But look at Bishop's situation.  Sure, she was deranged, but not in a hugely major way (like say Fabrikant was).  She was able to get through Harvard grad. school, get married, have four kids, land a faculty job, and start up a biotech company.  She was unstable, but she was a high-functioning unstable person. 

But it can't be denied that a tenure denial is a huge stressor.  And I don't think this has been recognized enough.  The length of time involved in the process--usually at least six years--and the fact that it is presented to the candidate as a deep, careful, reasoned judgement from one's peers, this makes it not like other common stress events in one's life, like death of a loved one, or losing a job or having a business fail.  All those other events have elements of outside randomness to them.  You can rationalize that there was (at least partially) nothing that could have been done about the situation.  But I have been through two denials and I know that the committees always make their absolute best effort to present it to you as a careful, dispassionate, expert judgement of your entire career.  And you are found wanting.  The ENTIRE thing is all you, all your fault.  I don't mean that that IS true, but that is how the administrators and faculty members make it out to you.

In such a situation, it takes an incredibe force of will and personality to NOT have fleeting thoughts of (at least) suicide, if not homicide.  Of course--of course!--normal people do not act on such thoughts.  But in my entire life, given all the events which have come down on me, it was only during the denials that these kinds of thoughts came to the fore in a way sufficient enough that I clearly remembered it happening.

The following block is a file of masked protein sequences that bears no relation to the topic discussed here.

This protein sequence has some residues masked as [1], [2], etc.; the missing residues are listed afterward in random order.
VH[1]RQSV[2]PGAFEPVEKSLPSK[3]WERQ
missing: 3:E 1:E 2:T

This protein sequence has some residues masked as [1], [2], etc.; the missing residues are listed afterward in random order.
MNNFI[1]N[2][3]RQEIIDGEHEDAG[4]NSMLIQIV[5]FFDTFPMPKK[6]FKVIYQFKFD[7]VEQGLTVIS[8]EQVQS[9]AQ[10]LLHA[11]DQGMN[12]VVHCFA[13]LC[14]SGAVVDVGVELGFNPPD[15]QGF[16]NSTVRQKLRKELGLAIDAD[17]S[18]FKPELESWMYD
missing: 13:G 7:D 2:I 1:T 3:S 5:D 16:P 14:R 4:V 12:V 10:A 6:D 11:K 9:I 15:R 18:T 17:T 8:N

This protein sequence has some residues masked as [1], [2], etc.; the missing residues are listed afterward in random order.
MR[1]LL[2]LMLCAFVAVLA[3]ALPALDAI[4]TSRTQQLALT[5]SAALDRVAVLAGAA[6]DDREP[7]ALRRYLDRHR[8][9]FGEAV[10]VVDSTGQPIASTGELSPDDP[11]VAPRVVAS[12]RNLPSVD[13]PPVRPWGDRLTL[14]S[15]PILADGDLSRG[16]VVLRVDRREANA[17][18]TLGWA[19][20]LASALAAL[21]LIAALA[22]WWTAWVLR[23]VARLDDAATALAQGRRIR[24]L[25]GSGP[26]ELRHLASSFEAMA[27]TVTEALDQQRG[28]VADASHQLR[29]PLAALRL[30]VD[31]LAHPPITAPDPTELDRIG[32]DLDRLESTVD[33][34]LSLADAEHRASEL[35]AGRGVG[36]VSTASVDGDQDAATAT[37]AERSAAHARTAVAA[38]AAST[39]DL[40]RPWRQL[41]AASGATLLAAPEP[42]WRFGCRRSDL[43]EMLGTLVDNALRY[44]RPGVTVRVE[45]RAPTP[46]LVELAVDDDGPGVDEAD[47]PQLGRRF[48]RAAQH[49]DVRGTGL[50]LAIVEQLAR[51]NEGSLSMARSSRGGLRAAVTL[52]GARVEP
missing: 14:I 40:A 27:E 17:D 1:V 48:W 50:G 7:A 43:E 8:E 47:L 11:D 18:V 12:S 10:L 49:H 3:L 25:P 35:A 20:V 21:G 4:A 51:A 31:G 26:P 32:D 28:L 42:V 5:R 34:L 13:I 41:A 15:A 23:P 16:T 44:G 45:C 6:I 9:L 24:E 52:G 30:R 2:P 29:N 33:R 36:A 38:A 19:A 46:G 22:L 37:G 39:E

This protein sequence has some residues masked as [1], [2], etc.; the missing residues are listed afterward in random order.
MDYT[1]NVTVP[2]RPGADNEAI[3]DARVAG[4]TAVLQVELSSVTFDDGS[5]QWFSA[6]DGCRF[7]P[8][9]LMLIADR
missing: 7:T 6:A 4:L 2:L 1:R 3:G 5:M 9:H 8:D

Saturday, February 13, 2010

Following the UAH shooting story

Again, I am putting links on my delicious page as the story develops.  See .

It has come out that apparently she shot her brother when she was younger,
though apparently that was clearly an accident.

The most depressing thing about this is that now the press is downplaying the tenure denial aspect of it as a possible main motive for the murders, presumably led by Fox News's odious story:

From Fox News, here is their lead-in at,2933,585682,00.html
Motive in Question as Professor Faces Murder Charge in Alabama Campus Shooting
HUNTSVILLE, Ala. — There "may never be a clear answer" as to why a biology professor at the University of Alabama in Huntsville allegedlyvshot and killed three colleagues and wounded thre others, campus police said Saturday in a news conference.

If you read this article in detail, you see they have a few new interviews, but absolutely NO evidence of a motive other than the denial.

University of Alabama shooting

See the NY Times article today, Professor Is Charged After 3 Are Killed in Alabama.  This is an amazing and horrific case where a tenure denial has (apparently) led to violent retribution by the one who was denied.  We don't know all the facts yet but the Times says that she was denied tenure recently and she went to a faculty meeting with a gun and killed and injured several people, all other faculty members.

I want to post about this more later, but as someone who is trying to reach out to others who have been denied tenure, let me just make clear--while I am interested in the issues this will raise related to tenure denials, this was an absolutely bloody and uncalled for murder.  I have no sympathy for the perpetrator.  My guess is that since this is a clear cut case with several witnesses, it was clearly premeditated, and is in the south, she will be executed.